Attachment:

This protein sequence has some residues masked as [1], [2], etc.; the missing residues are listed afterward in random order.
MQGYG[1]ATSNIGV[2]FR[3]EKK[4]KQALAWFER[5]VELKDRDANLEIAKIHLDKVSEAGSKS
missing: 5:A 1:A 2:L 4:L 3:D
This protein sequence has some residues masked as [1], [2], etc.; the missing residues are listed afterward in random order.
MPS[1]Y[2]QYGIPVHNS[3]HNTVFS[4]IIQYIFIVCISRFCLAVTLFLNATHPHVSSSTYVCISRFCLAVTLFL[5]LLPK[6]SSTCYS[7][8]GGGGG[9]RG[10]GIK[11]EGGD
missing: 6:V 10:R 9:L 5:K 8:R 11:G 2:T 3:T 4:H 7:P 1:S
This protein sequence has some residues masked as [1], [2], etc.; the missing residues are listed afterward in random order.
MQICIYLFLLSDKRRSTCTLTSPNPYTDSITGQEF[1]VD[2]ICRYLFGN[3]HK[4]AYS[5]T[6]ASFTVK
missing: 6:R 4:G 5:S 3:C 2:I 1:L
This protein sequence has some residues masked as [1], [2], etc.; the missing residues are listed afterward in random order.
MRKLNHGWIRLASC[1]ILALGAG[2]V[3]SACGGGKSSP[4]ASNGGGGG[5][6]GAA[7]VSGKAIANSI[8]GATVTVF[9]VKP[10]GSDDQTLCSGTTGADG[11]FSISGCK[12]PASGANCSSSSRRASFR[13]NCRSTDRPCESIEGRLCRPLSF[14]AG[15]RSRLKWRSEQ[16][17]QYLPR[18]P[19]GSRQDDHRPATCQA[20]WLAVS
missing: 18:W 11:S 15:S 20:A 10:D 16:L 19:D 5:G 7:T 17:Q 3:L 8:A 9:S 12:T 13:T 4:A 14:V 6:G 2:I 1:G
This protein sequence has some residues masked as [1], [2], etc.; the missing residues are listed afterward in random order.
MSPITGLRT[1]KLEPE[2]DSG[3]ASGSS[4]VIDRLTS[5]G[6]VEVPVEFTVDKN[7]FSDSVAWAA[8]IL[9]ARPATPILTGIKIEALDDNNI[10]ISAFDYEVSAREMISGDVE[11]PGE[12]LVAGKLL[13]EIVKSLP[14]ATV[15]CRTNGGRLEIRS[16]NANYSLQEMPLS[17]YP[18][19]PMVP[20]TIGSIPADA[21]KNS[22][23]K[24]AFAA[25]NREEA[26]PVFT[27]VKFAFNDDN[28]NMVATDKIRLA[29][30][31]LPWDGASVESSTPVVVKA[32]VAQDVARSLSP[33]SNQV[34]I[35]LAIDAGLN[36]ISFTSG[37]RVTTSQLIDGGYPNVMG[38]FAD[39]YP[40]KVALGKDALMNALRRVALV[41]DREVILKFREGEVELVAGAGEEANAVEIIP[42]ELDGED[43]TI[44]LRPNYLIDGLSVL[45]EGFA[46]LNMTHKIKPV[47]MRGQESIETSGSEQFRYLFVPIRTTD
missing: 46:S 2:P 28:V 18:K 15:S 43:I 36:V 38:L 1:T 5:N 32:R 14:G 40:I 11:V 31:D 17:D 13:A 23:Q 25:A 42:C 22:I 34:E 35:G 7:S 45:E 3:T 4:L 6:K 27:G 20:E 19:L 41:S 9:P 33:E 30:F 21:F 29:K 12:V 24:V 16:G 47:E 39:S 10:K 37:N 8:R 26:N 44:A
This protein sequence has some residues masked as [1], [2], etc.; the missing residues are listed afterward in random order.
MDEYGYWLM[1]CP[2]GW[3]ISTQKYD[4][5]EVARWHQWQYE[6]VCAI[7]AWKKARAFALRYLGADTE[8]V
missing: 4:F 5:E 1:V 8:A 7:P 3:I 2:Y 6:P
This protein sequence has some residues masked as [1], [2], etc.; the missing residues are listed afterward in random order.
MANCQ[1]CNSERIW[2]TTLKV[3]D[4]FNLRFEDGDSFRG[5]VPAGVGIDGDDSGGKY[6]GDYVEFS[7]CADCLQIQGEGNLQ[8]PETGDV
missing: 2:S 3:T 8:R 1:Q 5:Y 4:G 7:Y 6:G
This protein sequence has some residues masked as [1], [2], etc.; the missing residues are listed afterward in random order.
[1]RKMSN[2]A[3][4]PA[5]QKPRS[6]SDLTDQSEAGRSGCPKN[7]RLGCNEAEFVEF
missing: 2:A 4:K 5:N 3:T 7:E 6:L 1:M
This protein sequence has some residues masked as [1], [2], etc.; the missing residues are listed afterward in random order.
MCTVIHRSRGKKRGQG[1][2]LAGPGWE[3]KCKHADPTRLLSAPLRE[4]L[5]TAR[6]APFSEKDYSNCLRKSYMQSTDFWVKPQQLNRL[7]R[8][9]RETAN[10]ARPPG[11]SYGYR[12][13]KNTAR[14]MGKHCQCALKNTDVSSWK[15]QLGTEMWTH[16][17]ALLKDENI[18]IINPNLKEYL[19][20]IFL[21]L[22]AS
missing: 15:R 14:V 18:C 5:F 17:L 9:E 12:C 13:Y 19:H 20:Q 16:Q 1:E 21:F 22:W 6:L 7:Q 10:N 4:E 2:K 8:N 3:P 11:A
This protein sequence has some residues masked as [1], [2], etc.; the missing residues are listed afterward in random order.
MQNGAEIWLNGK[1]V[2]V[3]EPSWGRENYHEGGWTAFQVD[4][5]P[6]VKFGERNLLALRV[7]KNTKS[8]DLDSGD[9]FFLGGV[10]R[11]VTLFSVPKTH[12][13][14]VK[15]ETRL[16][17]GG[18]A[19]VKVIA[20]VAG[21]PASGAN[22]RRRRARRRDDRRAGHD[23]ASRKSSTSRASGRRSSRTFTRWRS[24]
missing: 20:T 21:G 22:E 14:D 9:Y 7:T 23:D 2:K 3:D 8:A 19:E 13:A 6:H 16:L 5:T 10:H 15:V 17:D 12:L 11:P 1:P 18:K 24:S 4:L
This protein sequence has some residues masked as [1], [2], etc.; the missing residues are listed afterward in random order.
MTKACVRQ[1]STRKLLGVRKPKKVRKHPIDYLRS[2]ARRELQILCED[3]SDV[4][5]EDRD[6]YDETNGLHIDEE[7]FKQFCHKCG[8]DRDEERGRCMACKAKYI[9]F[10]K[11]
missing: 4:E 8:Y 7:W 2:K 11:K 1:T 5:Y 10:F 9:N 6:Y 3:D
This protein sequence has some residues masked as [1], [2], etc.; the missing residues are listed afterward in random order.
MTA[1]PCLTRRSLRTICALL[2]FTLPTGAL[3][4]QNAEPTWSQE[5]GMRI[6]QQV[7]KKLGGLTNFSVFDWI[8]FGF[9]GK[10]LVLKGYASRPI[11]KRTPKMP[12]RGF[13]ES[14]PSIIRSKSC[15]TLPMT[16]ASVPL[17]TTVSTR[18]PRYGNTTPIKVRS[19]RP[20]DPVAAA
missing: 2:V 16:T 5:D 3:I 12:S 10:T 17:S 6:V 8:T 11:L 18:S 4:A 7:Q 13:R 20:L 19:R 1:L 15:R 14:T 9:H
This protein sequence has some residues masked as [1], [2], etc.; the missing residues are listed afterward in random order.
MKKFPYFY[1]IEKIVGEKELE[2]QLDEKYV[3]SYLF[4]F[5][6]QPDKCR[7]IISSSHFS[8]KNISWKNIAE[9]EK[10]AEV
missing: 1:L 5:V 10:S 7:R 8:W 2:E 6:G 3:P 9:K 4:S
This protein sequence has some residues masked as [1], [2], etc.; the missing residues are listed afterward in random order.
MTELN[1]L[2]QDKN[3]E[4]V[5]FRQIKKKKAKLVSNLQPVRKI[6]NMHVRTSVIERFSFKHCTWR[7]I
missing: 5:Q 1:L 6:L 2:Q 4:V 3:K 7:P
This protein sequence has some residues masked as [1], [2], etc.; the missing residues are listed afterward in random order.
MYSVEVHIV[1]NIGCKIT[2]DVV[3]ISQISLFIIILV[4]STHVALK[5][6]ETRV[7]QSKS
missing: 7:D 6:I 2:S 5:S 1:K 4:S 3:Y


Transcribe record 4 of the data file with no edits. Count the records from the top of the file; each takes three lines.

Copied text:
This protein sequence has some residues masked as [1], [2], etc.; the missing residues are listed afterward in random order.
MRKLNHGWIRLASC[1]ILALGAG[2]V[3]SACGGGKSSP[4]ASNGGGGG[5][6]GAA[7]VSGKAIANSI[8]GATVTVF[9]VKP[10]GSDDQTLCSGTTGADG[11]FSISGCK[12]PASGANCSSSSRRASFR[13]NCRSTDRPCESIEGRLCRPLSF[14]AG[15]RSRLKWRSEQ[16][17]QYLPR[18]P[19]GSRQDDHRPATCQA[20]WLAVS
missing: 18:W 11:S 15:S 20:A 10:D 16:L 19:D 5:G 7:T 17:Q 3:L 8:A 9:S 12:T 13:T 4:A 14:V 6:G 2:I 1:G